Graduate outcomes in London
At the end of 2019 the Greater London Authority (GLA) commissioned the Social Market Foundation (SMF) to conduct research focusing on how the outcomes of graduates who have studied in London and those from London vary, by a range of different characteristics. The report ‘Graduate outcomes in London’ was published on the London Datastore in March 2021.
It uses data from the Higher Education Statistics Agency (HESA) and includes four cohorts from the academic years 2010/11 to 2013/14. It looks at three groups of students – Londoners who left London to study, Londoners who remained in London to study, and those who lived elsewhere in the UK who came to London to study.
Following a literature review and descriptive analysis of the data provided by HESA, the SMF ran a series of logit regression models to look further into how different characteristics influence graduate outcomes when controlling for other variables.
The research looked at student characteristics that predicted an increased likelihood of obtaining a first class degree, being in work or further study six months after graduation, earning £25,000 or above from full time employment six months after graduation, and being in a graduate role six months after graduation.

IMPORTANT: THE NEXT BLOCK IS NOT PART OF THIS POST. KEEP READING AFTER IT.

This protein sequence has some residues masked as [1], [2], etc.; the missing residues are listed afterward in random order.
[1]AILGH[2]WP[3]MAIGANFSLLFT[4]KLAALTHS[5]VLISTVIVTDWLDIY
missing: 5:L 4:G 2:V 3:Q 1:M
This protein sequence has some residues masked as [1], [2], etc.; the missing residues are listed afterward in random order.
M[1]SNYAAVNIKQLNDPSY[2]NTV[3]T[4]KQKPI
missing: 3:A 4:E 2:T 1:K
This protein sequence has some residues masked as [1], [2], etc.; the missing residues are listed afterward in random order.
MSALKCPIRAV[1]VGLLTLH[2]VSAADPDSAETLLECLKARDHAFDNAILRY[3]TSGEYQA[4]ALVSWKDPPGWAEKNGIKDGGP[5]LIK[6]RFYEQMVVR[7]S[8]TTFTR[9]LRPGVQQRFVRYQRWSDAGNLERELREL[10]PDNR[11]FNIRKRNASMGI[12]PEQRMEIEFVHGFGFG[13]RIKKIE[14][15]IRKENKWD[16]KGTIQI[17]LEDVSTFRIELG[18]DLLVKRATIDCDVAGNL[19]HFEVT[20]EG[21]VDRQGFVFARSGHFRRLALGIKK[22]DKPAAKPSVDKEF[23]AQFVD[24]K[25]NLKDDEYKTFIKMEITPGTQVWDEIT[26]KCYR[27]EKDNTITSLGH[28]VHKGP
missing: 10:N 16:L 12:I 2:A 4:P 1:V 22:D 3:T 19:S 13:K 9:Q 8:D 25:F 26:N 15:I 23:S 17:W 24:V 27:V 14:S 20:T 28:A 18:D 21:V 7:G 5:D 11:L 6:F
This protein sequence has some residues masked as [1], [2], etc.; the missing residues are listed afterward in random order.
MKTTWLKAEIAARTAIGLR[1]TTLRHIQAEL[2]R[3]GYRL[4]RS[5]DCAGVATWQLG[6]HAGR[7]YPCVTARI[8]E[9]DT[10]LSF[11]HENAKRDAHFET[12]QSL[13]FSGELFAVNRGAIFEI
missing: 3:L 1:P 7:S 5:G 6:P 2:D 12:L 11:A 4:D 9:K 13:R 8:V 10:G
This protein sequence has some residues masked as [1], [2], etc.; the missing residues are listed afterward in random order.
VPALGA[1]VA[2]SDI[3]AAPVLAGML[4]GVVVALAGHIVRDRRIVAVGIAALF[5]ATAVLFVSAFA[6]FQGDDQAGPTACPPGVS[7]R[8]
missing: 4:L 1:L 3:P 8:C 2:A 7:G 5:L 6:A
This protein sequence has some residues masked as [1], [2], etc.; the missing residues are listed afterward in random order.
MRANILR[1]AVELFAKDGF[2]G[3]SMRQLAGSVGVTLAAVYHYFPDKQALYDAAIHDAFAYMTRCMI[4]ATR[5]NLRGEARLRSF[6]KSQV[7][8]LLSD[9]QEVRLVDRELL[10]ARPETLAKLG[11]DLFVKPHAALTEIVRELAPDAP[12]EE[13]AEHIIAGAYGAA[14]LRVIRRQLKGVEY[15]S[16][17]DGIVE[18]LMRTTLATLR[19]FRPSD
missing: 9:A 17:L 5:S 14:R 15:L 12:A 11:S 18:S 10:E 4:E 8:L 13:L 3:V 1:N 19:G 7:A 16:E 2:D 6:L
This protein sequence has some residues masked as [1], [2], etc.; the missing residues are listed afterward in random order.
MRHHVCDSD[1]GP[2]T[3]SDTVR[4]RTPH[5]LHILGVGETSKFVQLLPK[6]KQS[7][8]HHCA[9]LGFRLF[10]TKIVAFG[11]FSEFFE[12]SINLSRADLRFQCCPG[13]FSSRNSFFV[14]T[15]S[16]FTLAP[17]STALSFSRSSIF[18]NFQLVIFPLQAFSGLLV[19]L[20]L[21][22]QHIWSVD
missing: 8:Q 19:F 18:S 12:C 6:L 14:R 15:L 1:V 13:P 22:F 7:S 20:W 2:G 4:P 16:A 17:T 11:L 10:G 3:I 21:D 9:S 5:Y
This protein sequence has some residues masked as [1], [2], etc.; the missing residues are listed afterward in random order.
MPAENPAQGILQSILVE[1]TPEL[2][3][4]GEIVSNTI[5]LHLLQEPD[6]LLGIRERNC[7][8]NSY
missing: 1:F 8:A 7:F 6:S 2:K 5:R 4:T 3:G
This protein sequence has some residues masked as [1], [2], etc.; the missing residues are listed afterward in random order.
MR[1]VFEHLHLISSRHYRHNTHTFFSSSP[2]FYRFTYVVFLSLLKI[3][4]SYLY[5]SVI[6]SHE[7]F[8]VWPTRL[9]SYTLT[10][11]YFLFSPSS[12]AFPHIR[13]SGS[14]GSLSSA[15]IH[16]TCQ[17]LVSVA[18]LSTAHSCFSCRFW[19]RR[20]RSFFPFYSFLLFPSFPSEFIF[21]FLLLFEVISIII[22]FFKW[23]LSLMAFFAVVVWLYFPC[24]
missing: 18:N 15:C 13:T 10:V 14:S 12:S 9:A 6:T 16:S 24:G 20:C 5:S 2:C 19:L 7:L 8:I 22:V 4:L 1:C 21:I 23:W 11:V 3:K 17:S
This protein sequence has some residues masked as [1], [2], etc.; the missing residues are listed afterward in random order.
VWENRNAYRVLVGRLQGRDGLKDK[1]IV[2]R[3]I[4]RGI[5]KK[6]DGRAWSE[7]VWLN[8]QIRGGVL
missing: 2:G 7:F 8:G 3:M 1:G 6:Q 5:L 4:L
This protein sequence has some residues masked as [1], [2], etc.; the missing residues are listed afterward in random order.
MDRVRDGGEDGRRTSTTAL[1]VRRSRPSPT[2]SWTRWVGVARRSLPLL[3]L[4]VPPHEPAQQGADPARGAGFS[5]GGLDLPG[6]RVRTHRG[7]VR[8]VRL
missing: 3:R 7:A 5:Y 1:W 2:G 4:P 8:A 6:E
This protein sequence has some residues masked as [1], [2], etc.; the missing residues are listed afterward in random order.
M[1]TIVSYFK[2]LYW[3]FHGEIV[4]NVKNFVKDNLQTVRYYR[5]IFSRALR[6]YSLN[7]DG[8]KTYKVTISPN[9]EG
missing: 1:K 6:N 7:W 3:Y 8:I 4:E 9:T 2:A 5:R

Not all students receive the same outcomes associated with gaining a degree. There are differences by gender, socio-economic status and ethnicity.
Women are marginally more likely to get first class degrees and be in work or further study compared to men. However, the research also found that women are ten per cent less likely to be earning £25,000 or above compared to men and eight per cent less likely to be in graduate employment.
Black graduates are less likely to gain a first class degree, less likely to be in graduate employment and less likely to be earning £25,000 or above compared to White Graduates.
Graduates from an Asian background are less likely to get a first class degree, less likely to be in employment and less likely to be in a graduate role compared to White graduates.
Students who enter higher education with vocational qualifications achieve slightly worse outcomes than those who enter with academic qualifications.
Undertaking a placement is associated with better outcomes. However, placement degrees are more popular amongst certain groups of students and at certain institutions. More research is needed to understand the barriers to these opportunities for BAME students and those from lower socio-economic backgrounds who appear less likely to undertake these work experience placements when controlling for subject of study.
This research paints a stark picture of inequalities in relation to graduate outcomes. Building on this work, further research could be conducted to understand the drivers behind the patterns seen in this research. The work should also be repeated on more up-to-date data, if available, to see whether inequalities have narrowed in recent years. The final remark concerns this work focusing purely on outcomes six months after graduation. Therefore, it does not provide a full picture on how graduates fare over their life course – further research could be attempted focusing on medium to longer term outcomes.